Black leaders urge census to change how it counts inmates
Thursday, December 17, 2009
A coalition of African American leaders concerned about minorities being undercounted in the 2010 Census called Wednesday for inmates at federal and state prisons to be tallied in their home communities instead of the towns where they are incarcerated.
Marc H. Morial, president of the National Urban League and chairman of a census advisory committee, said the practice now shortchanges communities in money and democratic representation. Census statistics are used to calculate the allocation of more than $478 billion in federal funds and to draw political boundaries.
Noting that about 1.2 million of the nation's 40 million African Americans are in prison, Morial said, "What we have in the prison population issue is a built-in undercount."
Morial and about a dozen other black leaders brought up the prison count during a meeting with Commerce Secretary Gary Locke to discuss how to make the census more accurate, a perennial problem. In 2000, about 1.3 million people were overcounted, mostly because of duplicate counts of whites with multiple homes. In contrast, about 4.5 million people, mostly black and Hispanic, were not counted.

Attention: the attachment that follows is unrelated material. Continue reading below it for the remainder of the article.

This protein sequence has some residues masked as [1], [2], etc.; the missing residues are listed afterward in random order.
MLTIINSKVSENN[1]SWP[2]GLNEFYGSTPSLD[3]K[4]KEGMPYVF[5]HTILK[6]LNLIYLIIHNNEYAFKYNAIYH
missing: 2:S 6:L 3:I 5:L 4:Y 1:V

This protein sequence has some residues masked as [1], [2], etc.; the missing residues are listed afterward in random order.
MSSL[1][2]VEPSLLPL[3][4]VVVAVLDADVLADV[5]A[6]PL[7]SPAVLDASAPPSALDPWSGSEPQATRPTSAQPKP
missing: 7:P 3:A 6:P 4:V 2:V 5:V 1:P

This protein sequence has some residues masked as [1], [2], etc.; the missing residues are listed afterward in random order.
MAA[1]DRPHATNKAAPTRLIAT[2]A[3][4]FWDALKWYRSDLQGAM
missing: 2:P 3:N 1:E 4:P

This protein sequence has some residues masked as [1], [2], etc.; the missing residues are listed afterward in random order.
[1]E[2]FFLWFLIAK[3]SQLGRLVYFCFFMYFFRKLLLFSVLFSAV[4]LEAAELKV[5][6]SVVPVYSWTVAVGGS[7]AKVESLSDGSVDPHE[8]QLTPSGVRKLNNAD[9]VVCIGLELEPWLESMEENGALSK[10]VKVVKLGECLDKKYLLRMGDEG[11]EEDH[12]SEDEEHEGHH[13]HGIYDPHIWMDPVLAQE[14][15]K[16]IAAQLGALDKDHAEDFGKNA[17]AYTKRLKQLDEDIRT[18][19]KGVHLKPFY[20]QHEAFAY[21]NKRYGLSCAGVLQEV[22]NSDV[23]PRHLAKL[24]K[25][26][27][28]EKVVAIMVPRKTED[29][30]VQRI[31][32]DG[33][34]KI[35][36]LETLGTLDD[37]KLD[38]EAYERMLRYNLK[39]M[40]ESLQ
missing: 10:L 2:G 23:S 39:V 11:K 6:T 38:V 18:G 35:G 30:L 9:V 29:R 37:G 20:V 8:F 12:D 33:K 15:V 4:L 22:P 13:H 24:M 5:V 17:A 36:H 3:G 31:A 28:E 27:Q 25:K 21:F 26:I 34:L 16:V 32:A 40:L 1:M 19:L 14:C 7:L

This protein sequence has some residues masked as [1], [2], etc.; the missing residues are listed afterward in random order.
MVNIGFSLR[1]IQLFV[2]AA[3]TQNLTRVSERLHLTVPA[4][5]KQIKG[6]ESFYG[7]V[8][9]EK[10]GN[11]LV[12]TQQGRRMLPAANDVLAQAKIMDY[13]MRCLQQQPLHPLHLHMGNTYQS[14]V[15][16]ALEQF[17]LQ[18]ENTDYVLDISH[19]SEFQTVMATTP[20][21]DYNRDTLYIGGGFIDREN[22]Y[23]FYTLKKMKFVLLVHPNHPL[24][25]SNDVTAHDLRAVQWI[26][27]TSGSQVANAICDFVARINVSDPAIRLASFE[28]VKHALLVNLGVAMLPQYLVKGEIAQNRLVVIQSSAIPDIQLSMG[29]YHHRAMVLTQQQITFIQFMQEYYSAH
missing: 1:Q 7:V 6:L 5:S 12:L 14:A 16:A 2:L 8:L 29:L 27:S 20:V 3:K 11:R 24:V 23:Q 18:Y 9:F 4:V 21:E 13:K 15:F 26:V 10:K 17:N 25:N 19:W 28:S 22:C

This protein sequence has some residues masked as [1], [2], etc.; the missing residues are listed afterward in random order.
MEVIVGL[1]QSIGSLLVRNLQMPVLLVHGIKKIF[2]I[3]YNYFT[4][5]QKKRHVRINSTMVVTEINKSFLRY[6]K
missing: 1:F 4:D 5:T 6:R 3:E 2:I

"Every census undercounts African Americans and overcounts whites," said the Rev. Jesse L. Jackson of the Rainbow/Push Coalition, who attended the meeting. "While it's getting better, it's not a one-to-one ratio."
The issue has particular resonance in the District. Almost all felons in the District serve their time in federal prisons around the country, not in a city lockup. At any given time, about 6,000 D.C. residents are in prison.
Courts have upheld the decennial census method of counting residents where they live on April 1. College students, for instance, are counted in their dorms rather than in their parents' homes. Changing that practice would require a law in Congress or a court ruling, and both venues will be pursued, said the Rev. Al Sharpton, head of the National Action Network and a participant in the meeting.
In 2006, the Census Bureau gave Congress a report outlining problems that would arise if prisoners were to be counted in their home communities. For example, would a prisoner be counted as a resident of the census tract he lived in years before even though someone else lives in that house now? Or would he be counted in the community where he plans to live upon release?
Locke, whose department houses the Census Bureau, did not directly address the prison issue after the meeting. Instead, he referred to other issues that were discussed, including outreach efforts encouraging people to fill out their census forms and paid ads to run in minority-owned publications.
"African Americans and other minority communities have been consistently undercounted in past censuses, so we're grateful to the respected leaders we met with for their commitment in achieving an accurate count," Locke said in a written statement.